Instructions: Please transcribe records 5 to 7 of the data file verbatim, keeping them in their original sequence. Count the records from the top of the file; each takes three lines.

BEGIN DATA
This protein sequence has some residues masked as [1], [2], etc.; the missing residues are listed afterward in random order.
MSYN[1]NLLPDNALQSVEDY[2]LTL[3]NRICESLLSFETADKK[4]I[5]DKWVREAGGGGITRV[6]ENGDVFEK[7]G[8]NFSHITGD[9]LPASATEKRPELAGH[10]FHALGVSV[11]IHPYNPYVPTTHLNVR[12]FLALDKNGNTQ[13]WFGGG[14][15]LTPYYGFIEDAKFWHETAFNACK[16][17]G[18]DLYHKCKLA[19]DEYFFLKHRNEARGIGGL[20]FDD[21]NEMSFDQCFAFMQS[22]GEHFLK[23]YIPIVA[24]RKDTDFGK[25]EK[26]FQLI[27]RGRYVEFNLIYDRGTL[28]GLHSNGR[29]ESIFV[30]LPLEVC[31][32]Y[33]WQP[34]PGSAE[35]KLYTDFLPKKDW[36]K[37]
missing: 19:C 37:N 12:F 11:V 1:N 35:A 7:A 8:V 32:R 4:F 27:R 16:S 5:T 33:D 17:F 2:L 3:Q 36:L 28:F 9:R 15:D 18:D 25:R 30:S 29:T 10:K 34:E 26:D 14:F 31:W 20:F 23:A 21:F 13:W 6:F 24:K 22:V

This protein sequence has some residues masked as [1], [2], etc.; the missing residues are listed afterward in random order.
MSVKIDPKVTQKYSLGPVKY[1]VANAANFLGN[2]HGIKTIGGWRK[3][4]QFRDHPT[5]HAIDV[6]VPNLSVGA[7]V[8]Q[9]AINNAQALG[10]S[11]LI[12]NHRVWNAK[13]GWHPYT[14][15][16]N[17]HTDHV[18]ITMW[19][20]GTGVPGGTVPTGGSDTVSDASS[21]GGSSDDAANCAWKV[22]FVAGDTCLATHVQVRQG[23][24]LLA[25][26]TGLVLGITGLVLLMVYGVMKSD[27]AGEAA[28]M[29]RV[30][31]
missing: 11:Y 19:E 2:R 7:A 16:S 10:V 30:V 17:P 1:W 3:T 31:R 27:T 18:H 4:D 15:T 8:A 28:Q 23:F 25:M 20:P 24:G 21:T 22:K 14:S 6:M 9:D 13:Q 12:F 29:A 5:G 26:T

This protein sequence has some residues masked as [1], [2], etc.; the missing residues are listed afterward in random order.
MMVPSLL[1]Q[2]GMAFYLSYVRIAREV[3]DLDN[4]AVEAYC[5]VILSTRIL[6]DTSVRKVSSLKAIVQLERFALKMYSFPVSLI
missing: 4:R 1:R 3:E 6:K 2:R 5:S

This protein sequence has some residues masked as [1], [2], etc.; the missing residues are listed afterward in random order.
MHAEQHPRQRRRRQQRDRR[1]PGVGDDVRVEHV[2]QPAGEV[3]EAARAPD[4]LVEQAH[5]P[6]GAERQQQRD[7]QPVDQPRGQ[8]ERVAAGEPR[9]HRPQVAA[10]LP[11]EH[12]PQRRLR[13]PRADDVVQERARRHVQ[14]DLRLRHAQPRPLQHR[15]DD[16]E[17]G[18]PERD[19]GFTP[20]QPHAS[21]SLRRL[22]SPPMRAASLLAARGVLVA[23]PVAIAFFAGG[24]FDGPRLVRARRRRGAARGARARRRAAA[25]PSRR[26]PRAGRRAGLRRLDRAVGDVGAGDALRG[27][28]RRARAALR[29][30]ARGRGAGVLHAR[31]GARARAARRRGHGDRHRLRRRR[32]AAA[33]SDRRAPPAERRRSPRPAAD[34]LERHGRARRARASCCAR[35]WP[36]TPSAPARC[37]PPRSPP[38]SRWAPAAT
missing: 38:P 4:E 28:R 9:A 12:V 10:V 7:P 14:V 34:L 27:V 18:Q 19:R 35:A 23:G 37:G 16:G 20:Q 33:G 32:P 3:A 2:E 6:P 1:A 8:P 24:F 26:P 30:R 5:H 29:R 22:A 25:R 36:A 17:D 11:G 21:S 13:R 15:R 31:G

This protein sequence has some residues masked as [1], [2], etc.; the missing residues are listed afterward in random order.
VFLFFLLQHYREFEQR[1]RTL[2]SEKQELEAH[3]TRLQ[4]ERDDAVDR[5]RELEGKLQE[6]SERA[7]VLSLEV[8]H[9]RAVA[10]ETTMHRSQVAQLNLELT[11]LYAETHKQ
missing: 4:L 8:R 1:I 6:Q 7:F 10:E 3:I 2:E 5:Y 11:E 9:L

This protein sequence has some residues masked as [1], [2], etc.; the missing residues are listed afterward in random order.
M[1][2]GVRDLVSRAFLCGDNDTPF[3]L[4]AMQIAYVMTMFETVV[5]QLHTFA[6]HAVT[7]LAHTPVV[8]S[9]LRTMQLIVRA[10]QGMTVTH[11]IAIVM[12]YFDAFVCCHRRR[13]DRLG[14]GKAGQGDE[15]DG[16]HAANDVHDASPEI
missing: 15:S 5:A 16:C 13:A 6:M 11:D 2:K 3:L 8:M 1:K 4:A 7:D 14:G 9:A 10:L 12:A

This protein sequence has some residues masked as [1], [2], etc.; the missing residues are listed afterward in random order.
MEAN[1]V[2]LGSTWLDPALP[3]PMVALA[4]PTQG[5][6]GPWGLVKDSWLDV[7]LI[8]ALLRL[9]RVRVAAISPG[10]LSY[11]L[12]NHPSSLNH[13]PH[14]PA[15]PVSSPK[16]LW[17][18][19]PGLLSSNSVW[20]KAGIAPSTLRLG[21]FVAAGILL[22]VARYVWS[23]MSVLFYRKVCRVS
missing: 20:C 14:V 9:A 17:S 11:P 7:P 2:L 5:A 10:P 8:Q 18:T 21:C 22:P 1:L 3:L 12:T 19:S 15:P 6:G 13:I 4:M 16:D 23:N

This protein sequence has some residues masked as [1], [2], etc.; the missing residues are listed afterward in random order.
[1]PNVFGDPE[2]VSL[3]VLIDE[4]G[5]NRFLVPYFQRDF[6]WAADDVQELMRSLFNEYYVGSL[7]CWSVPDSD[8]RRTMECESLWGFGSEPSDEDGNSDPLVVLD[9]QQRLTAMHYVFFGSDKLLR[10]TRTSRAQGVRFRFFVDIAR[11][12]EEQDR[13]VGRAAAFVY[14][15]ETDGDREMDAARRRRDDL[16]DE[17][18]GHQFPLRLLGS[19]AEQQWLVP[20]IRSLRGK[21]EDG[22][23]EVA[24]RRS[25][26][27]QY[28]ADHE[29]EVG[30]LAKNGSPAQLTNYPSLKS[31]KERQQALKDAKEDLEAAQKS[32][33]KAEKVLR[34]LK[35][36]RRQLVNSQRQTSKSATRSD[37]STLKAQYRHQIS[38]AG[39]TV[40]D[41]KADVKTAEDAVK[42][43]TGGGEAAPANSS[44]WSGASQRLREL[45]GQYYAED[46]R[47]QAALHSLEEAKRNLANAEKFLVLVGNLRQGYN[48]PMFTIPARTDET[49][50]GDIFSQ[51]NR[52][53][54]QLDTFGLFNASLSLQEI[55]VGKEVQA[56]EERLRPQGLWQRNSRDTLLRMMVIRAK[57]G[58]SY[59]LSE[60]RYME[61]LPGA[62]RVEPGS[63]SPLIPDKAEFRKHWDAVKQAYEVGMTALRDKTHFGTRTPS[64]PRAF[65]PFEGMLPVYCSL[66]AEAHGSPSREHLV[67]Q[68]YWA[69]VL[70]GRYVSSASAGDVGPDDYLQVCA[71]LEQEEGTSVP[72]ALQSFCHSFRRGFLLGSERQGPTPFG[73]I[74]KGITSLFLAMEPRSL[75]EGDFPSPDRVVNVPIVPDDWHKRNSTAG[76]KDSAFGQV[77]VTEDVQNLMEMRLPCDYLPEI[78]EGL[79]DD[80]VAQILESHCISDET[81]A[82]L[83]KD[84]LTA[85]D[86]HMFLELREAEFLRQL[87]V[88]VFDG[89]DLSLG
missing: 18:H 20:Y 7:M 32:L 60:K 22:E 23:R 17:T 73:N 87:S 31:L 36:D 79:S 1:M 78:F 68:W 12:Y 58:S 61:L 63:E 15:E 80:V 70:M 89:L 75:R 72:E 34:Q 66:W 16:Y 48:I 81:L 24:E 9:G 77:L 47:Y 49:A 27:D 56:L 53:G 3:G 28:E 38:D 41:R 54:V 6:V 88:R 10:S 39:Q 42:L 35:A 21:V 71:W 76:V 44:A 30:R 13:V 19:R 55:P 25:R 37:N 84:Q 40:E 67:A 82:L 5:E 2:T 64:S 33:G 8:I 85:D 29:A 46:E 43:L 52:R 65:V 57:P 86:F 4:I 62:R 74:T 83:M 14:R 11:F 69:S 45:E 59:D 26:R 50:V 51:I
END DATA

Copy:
This protein sequence has some residues masked as [1], [2], etc.; the missing residues are listed afterward in random order.
VFLFFLLQHYREFEQR[1]RTL[2]SEKQELEAH[3]TRLQ[4]ERDDAVDR[5]RELEGKLQE[6]SERA[7]VLSLEV[8]H[9]RAVA[10]ETTMHRSQVAQLNLELT[11]LYAETHKQ
missing: 4:L 8:R 1:I 6:Q 7:F 10:E 3:I 2:E 5:Y 11:E 9:L

This protein sequence has some residues masked as [1], [2], etc.; the missing residues are listed afterward in random order.
M[1][2]GVRDLVSRAFLCGDNDTPF[3]L[4]AMQIAYVMTMFETVV[5]QLHTFA[6]HAVT[7]LAHTPVV[8]S[9]LRTMQLIVRA[10]QGMTVTH[11]IAIVM[12]YFDAFVCCHRRR[13]DRLG[14]GKAGQGDE[15]DG[16]HAANDVHDASPEI
missing: 15:S 5:A 16:C 13:A 6:M 11:D 2:K 3:L 8:M 1:K 4:A 7:D 14:G 9:A 10:L 12:A

This protein sequence has some residues masked as [1], [2], etc.; the missing residues are listed afterward in random order.
MEAN[1]V[2]LGSTWLDPALP[3]PMVALA[4]PTQG[5][6]GPWGLVKDSWLDV[7]LI[8]ALLRL[9]RVRVAAISPG[10]LSY[11]L[12]NHPSSLNH[13]PH[14]PA[15]PVSSPK[16]LW[17][18][19]PGLLSSNSVW[20]KAGIAPSTLRLG[21]FVAAGILL[22]VARYVWS[23]MSVLFYRKVCRVS
missing: 20:C 14:V 9:A 17:S 11:P 7:P 2:L 5:A 10:P 8:Q 18:T 21:C 22:P 1:L 3:L 12:T 19:S 15:P 6:G 13:I 4:M 16:D 23:N